This election is not just about where — it’s also about when. When states report votes — and which votes are reported first— is likely to have a considerable impact on the perception of who is ahead at any given time.
I have a new blog post about the 2020 US presidential election now up on Medium.
I presented this paper, co-authored with Katie Arthur, at MIT’s Media in Transition conference in May 2019.
That social media both “giveth and taketh away” is not a new idea, but it is one that came to the fore in the tumultuous 2016. As the events of that year showed, while technological advances have afforded new space for radical media strategies—helping advance goals such as climate justice—so too have they created opportunities for political candidates from outside the mainstream to leverage populist resentment in the successful pursuit of political power. In this paper, we will explore how the use of civic media has evolved in the two years since our CMS Masters theses were submitted. While Donald Trump has, as President, consolidated his hold on mainstream media attention via his Twitter account, other voices have also emerged from the very different tradition of civic organising to share space on the “platform” of Twitter. Among the most prominent of these new voices is Alexandria Ocasio-Cortez, whose political experience as an organizer for the Bernie Sanders campaign and as a supporter of marginalised communities such as the residents of Standing Rock, helped propel her to the U.S. House of Representatives, as the youngest woman ever elected to Congress. In the paper we will explore Ocasio-Cortez’s rise, with a focus on her visibility on social media. As we will show, the rapid rise of “AOC” holds lessons for the prospects of both the “Green New Deal” policy she has trumpeted, and for whichever Democratic candidate is nominated to challenge Donald Trump in 2020.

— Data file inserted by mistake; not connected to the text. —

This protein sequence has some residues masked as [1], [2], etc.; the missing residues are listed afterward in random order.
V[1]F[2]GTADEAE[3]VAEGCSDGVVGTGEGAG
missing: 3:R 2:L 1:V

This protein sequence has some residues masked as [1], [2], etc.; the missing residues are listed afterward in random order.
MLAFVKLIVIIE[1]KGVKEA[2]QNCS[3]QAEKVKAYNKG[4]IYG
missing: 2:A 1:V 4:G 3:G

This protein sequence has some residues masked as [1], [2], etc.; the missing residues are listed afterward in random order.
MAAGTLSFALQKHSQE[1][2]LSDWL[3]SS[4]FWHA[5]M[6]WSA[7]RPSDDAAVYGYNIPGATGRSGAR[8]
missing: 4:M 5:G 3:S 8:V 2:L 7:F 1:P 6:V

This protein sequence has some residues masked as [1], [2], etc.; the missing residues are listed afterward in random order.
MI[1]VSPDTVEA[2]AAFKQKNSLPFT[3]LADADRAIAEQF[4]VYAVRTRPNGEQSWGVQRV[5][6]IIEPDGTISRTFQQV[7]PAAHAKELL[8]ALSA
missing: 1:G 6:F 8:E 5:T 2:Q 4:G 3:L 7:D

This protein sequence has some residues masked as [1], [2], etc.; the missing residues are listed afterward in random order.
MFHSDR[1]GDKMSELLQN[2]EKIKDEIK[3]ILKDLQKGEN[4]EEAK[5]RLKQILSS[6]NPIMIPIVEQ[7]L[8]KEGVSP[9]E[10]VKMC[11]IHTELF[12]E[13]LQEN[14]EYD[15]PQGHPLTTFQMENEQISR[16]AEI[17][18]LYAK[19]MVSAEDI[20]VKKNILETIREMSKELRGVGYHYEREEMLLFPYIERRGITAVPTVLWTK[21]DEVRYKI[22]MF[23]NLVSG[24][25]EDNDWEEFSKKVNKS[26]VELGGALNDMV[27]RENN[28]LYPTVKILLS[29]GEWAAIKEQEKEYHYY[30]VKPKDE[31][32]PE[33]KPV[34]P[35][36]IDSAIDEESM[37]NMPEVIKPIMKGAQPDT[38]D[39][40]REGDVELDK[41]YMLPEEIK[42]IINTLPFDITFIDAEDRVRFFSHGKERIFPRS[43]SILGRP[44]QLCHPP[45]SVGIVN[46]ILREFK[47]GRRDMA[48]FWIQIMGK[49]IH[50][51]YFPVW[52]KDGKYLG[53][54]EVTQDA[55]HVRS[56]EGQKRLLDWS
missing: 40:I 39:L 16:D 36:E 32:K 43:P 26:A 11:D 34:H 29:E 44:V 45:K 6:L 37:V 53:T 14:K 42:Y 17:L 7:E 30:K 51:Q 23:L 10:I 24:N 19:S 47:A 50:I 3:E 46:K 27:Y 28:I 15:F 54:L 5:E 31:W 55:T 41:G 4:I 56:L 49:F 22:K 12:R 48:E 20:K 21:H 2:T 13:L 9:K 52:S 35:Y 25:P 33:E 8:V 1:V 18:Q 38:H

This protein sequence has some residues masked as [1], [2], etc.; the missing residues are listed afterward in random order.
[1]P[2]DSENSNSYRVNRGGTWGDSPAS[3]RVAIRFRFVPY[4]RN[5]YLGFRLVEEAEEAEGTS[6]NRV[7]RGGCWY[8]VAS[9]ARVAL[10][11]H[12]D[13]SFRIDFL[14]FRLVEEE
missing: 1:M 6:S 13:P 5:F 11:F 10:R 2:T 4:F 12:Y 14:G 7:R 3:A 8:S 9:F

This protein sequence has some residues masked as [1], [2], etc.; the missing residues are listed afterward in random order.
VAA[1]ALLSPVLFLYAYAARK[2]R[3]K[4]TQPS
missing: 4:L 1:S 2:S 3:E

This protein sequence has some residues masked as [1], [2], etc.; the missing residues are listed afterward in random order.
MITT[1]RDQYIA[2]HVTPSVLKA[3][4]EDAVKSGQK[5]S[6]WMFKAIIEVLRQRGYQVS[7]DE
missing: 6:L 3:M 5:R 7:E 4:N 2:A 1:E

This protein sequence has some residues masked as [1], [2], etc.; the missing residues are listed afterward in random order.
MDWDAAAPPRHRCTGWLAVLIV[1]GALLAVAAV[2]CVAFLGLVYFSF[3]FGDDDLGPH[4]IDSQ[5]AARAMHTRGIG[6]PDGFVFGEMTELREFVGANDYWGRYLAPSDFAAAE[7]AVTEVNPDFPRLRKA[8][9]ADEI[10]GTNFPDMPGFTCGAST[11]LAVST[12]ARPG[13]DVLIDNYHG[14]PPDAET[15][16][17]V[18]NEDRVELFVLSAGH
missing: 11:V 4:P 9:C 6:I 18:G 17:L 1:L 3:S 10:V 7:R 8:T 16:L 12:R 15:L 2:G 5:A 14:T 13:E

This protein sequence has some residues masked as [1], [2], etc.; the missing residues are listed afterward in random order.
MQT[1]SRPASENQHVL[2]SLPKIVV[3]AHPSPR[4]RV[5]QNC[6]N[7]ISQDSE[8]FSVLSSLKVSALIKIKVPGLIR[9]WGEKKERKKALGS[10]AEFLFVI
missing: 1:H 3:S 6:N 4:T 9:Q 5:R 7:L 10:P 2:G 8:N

Published in MIT’s The Tech
“From Firing Line to The O’Reilly Factor” – Heather Hendershot, CMS/W Colloquium Series, October 22, 2015
Lamenting the state of American political discourse is a popular refrain at present, and it’s not hard to see why. At a time when offensive statements from the likes of Donald Trump and Ben Carson serve not as campaign-ending gaffes but as anabolic steroids for the presidential horse-race; when blowhard cable news anchors generate much heat but little light on the issues de l’heure; and when social media has opened up a whole new realm for shocking anger and abuse, the desire to tune out of political speech altogether and only pay attention biennially and briefly has never been stronger. MIT Professor Heather Hendershot’s forthcoming book, Open to Debate: How William F. Buckley Put Liberal America on the Firing Line — which she introduced at an Oct. 22 colloquium — could not be more timely, with its simple central question: how, exactly, did it come to this? Continue reading “Fired Up, Dumbed Down? William F. Buckley and the Decline of Political Discourse”
This blog post, in an abridged form, has been republished at the LSE’s Politics and Policy blog here.
#JezWeCan? It’s a laughable comparison, of course: the engrossing election of 2008 which brought the United States its first African-American president, at the expense of its first female one, propelled by the power of hope, change, and the unifying rhetoric of the most gifted politician the twenty first century has so far seen. Continue reading “Welcome to Britain’s First Ever Prime Ministerial Primary”